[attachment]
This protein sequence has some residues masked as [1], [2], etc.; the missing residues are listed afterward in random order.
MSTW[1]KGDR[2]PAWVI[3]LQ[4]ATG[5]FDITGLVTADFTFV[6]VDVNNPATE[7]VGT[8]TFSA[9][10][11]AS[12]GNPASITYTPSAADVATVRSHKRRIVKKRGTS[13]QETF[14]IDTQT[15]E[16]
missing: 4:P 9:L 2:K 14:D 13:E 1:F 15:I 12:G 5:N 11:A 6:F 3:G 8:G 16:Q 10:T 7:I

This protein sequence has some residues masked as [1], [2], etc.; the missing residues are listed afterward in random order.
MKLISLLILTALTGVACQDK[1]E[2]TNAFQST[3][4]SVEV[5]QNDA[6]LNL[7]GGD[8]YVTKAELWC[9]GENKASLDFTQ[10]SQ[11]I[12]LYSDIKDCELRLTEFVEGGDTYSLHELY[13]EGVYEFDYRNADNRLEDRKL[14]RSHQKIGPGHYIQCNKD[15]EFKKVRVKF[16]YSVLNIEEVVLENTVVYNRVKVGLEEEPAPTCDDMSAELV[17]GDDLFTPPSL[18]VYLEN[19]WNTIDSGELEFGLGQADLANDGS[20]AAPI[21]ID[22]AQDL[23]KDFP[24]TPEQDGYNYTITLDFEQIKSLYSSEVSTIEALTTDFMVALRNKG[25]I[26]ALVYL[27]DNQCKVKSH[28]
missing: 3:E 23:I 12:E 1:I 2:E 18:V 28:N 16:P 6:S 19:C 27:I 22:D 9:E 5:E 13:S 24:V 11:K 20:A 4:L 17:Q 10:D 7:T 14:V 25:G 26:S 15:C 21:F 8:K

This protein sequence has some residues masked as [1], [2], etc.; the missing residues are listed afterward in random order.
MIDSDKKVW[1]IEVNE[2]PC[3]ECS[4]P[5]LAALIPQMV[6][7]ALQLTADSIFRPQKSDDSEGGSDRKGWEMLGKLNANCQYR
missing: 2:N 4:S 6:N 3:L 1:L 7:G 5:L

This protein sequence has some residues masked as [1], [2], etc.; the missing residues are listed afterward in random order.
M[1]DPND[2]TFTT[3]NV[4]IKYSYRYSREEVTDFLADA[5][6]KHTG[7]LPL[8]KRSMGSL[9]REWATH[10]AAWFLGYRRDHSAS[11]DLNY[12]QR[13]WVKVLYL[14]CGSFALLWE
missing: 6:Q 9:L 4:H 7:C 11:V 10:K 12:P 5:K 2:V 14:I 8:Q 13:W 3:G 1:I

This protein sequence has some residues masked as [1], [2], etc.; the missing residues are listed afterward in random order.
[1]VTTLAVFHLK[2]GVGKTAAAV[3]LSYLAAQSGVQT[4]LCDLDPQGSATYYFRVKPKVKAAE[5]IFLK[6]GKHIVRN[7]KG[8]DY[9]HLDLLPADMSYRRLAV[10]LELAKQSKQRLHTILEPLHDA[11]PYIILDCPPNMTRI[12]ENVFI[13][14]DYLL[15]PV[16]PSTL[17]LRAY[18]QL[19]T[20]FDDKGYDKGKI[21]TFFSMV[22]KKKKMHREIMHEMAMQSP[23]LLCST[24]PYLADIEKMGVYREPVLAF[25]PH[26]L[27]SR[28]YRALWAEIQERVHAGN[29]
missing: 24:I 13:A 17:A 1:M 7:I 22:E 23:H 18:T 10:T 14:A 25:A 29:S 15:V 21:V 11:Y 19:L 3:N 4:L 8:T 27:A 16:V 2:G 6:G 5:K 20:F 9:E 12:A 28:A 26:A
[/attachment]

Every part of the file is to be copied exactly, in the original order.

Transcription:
This protein sequence has some residues masked as [1], [2], etc.; the missing residues are listed afterward in random order.
MSTW[1]KGDR[2]PAWVI[3]LQ[4]ATG[5]FDITGLVTADFTFV[6]VDVNNPATE[7]VGT[8]TFSA[9][10][11]AS[12]GNPASITYTPSAADVATVRSHKRRIVKKRGTS[13]QETF[14]IDTQT[15]E[16]
missing: 4:P 9:L 2:K 14:D 13:E 1:F 15:I 12:G 5:N 11:A 6:F 3:G 8:G 16:Q 10:T 7:I

This protein sequence has some residues masked as [1], [2], etc.; the missing residues are listed afterward in random order.
MKLISLLILTALTGVACQDK[1]E[2]TNAFQST[3][4]SVEV[5]QNDA[6]LNL[7]GGD[8]YVTKAELWC[9]GENKASLDFTQ[10]SQ[11]I[12]LYSDIKDCELRLTEFVEGGDTYSLHELY[13]EGVYEFDYRNADNRLEDRKL[14]RSHQKIGPGHYIQCNKD[15]EFKKVRVKF[16]YSVLNIEEVVLENTVVYNRVKVGLEEEPAPTCDDMSAELV[17]GDDLFTPPSL[18]VYLEN[19]WNTIDSGELEFGLGQADLANDGS[20]AAPI[21]ID[22]AQDL[23]KDFP[24]TPEQDGYNYTITLDFEQIKSLYSSEVSTIEALTTDFMVALRNKG[25]I[26]ALVYL[27]DNQCKVKSH[28]
missing: 3:E 23:I 12:E 1:I 2:E 18:V 28:N 16:P 6:S 19:C 27:I 22:D 9:E 5:E 13:S 24:V 11:K 20:A 4:L 17:Q 10:D 7:T 14:V 25:G 26:S 15:C 21:F 8:K

This protein sequence has some residues masked as [1], [2], etc.; the missing residues are listed afterward in random order.
MIDSDKKVW[1]IEVNE[2]PC[3]ECS[4]P[5]LAALIPQMV[6][7]ALQLTADSIFRPQKSDDSEGGSDRKGWEMLGKLNANCQYR
missing: 2:N 4:S 6:N 3:L 1:L 7:G 5:L

This protein sequence has some residues masked as [1], [2], etc.; the missing residues are listed afterward in random order.
M[1]DPND[2]TFTT[3]NV[4]IKYSYRYSREEVTDFLADA[5][6]KHTG[7]LPL[8]KRSMGSL[9]REWATH[10]AAWFLGYRRDHSAS[11]DLNY[12]QR[13]WVKVLYL[14]CGSFALLWE
missing: 6:Q 9:L 4:H 7:C 11:V 10:K 12:P 5:K 2:V 14:I 8:Q 13:W 3:G 1:I

This protein sequence has some residues masked as [1], [2], etc.; the missing residues are listed afterward in random order.
[1]VTTLAVFHLK[2]GVGKTAAAV[3]LSYLAAQSGVQT[4]LCDLDPQGSATYYFRVKPKVKAAE[5]IFLK[6]GKHIVRN[7]KG[8]DY[9]HLDLLPADMSYRRLAV[10]LELAKQSKQRLHTILEPLHDA[11]PYIILDCPPNMTRI[12]ENVFI[13][14]DYLL[15]PV[16]PSTL[17]LRAY[18]QL[19]T[20]FDDKGYDKGKI[21]TFFSMV[22]KKKKMHREIMHEMAMQSP[23]LLCST[24]PYLADIEKMGVYREPVLAF[25]PH[26]L[27]SR[28]YRALWAEIQERVHAGN[29]
missing: 24:I 13:A 17:A 1:M 7:I 22:E 23:H 18:T 10:T 14:A 25:A 29:S 15:V 21:V 11:Y 19:L 3:N 4:L 8:T 27:A 16:V 2:G 6:G 5:K 20:F 9:E 12:A 28:A 26:A